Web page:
Report: RI One of Ten States With Declining Graduation Rate
Tuesday, March 20, 2012
Rhode Island was one of only ten states to see a decline in graduation rates between 2002 and 2009 while the national graduation rate increased by 3.5 percentage points during the same time span, according to a report released Monday by the America’s Promise Alliance.
The state’s overall graduation rate dipped from 75.7 percent to 75.3 percent, which earned the state a label of “lagging” in the report, titled “Building a Grad Nation.”
The national graduation rate is 75.5 percent.
Nevada, Connecticut, New Mexico, Arizona, California, Utah, Nebraska, Arkansas and New Jersey were the other states to see decreases during the time span.
"It's extremely disappointing that Rhode Island saw a decline in graduation rates from 2002 to 2009,” said Maryellen Butke, executive director of the Rhode Island Campaign for Achievement Now. “it demonstrates the urgent need for change in our schools. Though our graduation rates have seen some improvements since 2009, we must relentlessly focus on necessary reforms like ensuring that schools have the most effective teacher in every classroom and schools have the flexibility and autonomy they need to best serve kids."
Must Accelerate Rate of Progress
The report found that 24 states increased their high school graduation rates by modest to large gains, while the number of high schools graduating 60 percent or fewer students on time—often referred to as “dropout factories”— decreased by 457 between 2002 and 2010, with the rate of decline accelerating since 2008.
The number of “dropout factories” totaled 1,550 in 2010, down from 1,634 in 2009 and a high of 2,007 in 2002. The number declined by 84 between 2009 and 2010. As a result, 790,000 fewer students attended dropout factories in 2010 than 2002.
According to the report, Rhode Island has five “dropout factories.”
“The good news is that some states have made improvements in their graduation rates, showing it can be done. But the data also indicate that if we are to meet our national goals by 2020, we will have to accelerate our rate of progress, particularly in the states that have shown little progress,” said Robert Balfanz, a co-author of the report.
Commissioner Gist: We’re Improving
But while the findings are troubling, Education Commissioner Deborah Gist said the state has been steadily improving since 2009 and the graduation rate is actually up to 77 percent.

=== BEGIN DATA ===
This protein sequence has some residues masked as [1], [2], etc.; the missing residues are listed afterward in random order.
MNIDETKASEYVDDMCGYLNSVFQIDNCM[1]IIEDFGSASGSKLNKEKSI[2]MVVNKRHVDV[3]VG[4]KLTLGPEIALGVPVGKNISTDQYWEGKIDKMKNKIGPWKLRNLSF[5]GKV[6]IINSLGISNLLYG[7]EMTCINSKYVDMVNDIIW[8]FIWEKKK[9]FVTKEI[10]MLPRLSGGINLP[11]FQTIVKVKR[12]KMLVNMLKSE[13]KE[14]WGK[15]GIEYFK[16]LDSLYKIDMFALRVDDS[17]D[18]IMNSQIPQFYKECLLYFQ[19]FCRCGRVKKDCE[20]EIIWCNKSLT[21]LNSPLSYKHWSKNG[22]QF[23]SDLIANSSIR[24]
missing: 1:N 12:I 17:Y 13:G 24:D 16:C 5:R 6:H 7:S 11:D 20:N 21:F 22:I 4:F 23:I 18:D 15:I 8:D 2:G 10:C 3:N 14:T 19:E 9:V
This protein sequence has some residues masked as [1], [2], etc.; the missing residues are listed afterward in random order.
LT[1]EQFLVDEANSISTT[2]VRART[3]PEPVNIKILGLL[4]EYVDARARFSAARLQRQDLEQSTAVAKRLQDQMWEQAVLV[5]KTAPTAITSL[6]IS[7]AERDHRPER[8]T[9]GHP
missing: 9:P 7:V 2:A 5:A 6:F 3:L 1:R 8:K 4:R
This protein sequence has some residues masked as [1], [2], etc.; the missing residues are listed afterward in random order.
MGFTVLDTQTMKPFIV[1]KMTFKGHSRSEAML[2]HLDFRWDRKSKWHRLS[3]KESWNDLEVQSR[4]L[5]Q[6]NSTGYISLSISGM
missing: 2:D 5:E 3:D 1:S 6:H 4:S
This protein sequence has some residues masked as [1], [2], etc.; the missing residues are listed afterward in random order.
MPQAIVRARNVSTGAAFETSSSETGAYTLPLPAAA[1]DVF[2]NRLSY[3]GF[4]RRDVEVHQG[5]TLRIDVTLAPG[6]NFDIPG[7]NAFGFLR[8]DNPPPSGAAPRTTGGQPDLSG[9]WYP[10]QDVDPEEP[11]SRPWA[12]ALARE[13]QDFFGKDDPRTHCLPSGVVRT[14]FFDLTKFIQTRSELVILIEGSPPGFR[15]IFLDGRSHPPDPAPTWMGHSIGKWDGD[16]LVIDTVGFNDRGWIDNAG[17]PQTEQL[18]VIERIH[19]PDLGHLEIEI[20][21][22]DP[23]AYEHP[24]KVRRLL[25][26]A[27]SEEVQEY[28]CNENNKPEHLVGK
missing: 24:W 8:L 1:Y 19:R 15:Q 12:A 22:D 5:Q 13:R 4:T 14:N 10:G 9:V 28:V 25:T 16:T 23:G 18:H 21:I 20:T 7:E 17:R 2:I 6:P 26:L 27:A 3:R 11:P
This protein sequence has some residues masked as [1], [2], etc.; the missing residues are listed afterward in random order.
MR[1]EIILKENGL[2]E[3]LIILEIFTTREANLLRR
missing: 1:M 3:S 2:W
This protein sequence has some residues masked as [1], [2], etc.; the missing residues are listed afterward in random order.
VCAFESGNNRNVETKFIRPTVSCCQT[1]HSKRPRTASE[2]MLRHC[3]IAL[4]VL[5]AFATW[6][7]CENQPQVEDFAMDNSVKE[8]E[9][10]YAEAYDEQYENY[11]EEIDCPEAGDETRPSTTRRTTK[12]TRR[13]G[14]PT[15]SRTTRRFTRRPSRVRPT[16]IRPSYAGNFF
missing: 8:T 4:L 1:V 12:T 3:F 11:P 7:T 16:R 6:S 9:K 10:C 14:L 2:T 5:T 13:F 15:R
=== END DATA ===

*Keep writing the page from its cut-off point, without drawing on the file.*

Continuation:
“Despite the findings of the report ‘Building a Grad Nation 2012,’ the graduation rate in Rhode Island has steadily improved since at least 2007, when Rhode Island adopted the cohort formula for accurately determining graduation rates,” Gist said. “’Building a Grad Nation’ reports on graduation data from 2002 through 2009. Since 2009, our four-year graduation rate has improved slightly, to 77 percent, and our five-year graduation has improved by 3 percentage points, to 80 percent. Most important, our Diploma System, which focuses on proficiency-based graduation requirements and maintaining high expectations for all students, will ensure that our graduates will truly be ready for the challenges they will face in postsecondary education and careers.”
Gist said the report included good suggestions for improving graduation rates and said educators in the state are now working to identify students at risk of failure as early as the sixth grade. She said the goal is to provide students with individual learning plans and personal literacy plans, as well as programs for afterschool instruction, virtual learning, and credit recovery to keep potential dropouts on course toward graduation.
“When implemented well, these programs can have dramatic effects on the lives of our students, as we have seen at Central Falls High School, where in 2011 the four-year graduation rate improved from 54 percent to 71 percent,” Gist said. “As we continue our work toward transforming education, we expect to see similar dramatic improvements in other communities across our state.”
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